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Last updated March 21, 2024

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How to Use the Georgia Tech Common Data Set

Key Takeaway

Georgia Tech values academic rigor, GPA, essays, and extracurricular activities highly in its admissions process. Standardized test scores and state residency are important, while class rank and demonstrated interest are not considered. A high GPA is recommended, and the most popular majors are in engineering and computer science.

Georgia Tech is among the best public universities in the country, especially for students studying STEM.

The Georgia Tech Common Data Set reveals key insights into the Georgia Institute of Technology’s admissions process.

Let’s get into it.

How Georgia Tech Evaluates Applicants — based on CDS data

In the “Basis for Selection” grid below, you can see how important each main application component is to Georgia Tech admissions officers.

We can extract a couple of key insights.

First, Georgia Tech doesn’t care at all about your class rank. They won’t even look at it, so don’t worry if your school doesn’t assign class rank or if you’re not in the top 10%.

We can also see that standardized test scores are important in the admissions process. Since Georgia Tech isn’t test-optional, you’ll want to make sure your scores are up to snuff.

Continuing on down the list, you can see that letters of recommendation are only “considered” at GT. At most other schools, recommendations rank in the “important” or even “very important” category, so it’s a bit unusual to see them only as “considered.” This should be good news to you if you don’t know your recommenders very well.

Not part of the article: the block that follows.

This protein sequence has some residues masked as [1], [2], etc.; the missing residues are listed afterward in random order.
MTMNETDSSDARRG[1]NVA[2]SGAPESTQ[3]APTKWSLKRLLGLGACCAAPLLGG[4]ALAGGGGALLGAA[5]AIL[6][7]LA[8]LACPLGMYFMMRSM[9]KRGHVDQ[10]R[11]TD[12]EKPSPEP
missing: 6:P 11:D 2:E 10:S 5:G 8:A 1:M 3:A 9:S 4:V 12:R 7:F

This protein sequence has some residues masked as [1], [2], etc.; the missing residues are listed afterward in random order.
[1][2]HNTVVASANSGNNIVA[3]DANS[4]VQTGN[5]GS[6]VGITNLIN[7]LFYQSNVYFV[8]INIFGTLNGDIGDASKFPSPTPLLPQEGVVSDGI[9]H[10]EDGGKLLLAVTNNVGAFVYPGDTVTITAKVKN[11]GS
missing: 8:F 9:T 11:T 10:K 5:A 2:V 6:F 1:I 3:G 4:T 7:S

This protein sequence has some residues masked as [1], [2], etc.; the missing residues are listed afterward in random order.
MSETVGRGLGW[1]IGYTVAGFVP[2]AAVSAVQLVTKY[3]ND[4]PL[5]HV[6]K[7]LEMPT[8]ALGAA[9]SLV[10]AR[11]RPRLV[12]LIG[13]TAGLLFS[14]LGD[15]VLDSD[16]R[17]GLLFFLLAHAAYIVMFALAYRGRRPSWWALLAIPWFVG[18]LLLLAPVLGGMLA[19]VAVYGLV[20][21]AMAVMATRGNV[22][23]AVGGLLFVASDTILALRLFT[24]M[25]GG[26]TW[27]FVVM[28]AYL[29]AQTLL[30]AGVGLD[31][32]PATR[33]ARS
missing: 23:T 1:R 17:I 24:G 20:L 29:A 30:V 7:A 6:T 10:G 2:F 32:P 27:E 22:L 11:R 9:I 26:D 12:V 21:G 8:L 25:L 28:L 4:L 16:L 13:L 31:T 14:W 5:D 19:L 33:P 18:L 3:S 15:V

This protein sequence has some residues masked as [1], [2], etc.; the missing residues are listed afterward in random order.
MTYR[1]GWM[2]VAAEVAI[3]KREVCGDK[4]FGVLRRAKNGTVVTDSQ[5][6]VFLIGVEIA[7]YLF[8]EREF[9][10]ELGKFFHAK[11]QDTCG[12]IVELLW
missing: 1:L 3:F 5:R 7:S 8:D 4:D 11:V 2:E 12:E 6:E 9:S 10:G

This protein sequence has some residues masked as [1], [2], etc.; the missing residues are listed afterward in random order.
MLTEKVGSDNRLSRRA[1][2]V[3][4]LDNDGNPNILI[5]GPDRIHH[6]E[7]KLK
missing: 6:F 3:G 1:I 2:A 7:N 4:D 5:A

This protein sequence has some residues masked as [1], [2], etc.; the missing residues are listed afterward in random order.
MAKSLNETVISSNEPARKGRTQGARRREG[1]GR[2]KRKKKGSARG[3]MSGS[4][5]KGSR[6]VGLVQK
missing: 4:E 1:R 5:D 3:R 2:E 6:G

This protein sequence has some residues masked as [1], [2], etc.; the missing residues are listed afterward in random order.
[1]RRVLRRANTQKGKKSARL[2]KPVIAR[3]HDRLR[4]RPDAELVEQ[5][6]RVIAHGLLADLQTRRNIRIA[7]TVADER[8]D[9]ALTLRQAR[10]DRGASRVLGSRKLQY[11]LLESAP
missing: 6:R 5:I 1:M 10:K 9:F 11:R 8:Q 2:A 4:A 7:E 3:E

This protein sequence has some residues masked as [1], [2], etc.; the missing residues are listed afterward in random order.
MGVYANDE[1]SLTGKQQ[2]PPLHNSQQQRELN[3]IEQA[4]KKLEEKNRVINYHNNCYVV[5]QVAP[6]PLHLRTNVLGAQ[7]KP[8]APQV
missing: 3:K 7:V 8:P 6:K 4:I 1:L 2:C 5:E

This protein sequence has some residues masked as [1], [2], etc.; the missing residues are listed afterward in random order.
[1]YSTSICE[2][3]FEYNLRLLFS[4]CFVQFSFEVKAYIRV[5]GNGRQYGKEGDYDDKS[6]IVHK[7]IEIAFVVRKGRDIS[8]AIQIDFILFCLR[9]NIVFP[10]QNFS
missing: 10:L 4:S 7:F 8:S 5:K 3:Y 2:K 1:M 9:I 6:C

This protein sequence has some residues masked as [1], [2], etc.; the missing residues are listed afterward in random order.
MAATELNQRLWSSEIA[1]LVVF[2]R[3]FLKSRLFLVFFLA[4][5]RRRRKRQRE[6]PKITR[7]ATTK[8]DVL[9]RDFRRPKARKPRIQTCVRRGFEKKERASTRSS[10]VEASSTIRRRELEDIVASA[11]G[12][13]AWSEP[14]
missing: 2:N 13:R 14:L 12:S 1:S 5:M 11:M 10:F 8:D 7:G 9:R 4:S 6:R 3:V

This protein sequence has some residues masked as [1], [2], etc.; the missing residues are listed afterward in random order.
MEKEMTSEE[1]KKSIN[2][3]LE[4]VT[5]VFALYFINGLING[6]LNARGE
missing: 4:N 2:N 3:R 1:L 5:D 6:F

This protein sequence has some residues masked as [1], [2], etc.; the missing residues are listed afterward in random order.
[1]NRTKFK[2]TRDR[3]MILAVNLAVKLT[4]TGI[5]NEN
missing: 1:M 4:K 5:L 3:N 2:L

Because Georgia Tech is a state school, your geographical residence and state residency will matter for admissions. As I’ll explain below, you can apply earlier if you are a Georgia resident.

The last thing to draw out from this data is volunteer and work experience. Typically, colleges rank these as “considered” or occasionally as “important.” Very rarely are they listed in the “very important” column. If you have strong experience as a volunteer or employee, make sure to highlight it in your GT application.

  Very important Important Considered Not considered
Rigor of Secondary Record X      
Class Rank       X
Academic GPA X      
Standardized Test Scores   X    
Application Essay X      
Recommendation(s)     X  
Interview       X
Extracurricular Activities X      
Talent/Ability     X  
Character/Personal Qualities X      
First Generation     X  
Alumni/ae Relations     X  
Geographical Residence   X    
State Residency   X    
Religious Affiliation/Commitment       X
Racial/Ethnic Status     X  
Volunteer Work X      
Work Experience X      
Level of Applicant’s Interest       X

Does Georgia Tech track demonstrated interest?

Nope, Georgia Tech does not consider demonstrated interest. Since schools log demonstrated interest by tracking your engagement with things like emails and campus visits, you don’t need to worry about opening every single Georgia Tech email. But you should still engage in virtual or on-campus visits to learn more about the school.

Does Georgia Tech care about standardized test scores?

Yep—Georgia Tech ranks standardized test scores as “important” in the admissions process. They’re still secondary to things like your course rigor and GPA, but they do factor into your evaluation. For reference, of all the enrolled first-year students, 53% sent in an SAT score, and 36% submitted an ACT score.

Does Georgia Tech care about essays?

Yes! Georgia Tech really cares about your essays. They’re one part of your application that carries the most weight. Strong personal statements and supplemental essays are paramount. Why? Because they’re the foundation of your cohesive application narrative—something all good college applications have.

What GPA do I need to get into Georgia Tech?

There isn’t a hard-and-fast rule for the GPA you need to get into the Georgia Institute of Technology. But it’s safe to say that you’re going to need a pretty high one.

Of the most recent entering first-year class, a full 100% of students were in the top half of their graduating high school class. Even more, 91% were in the top tenth.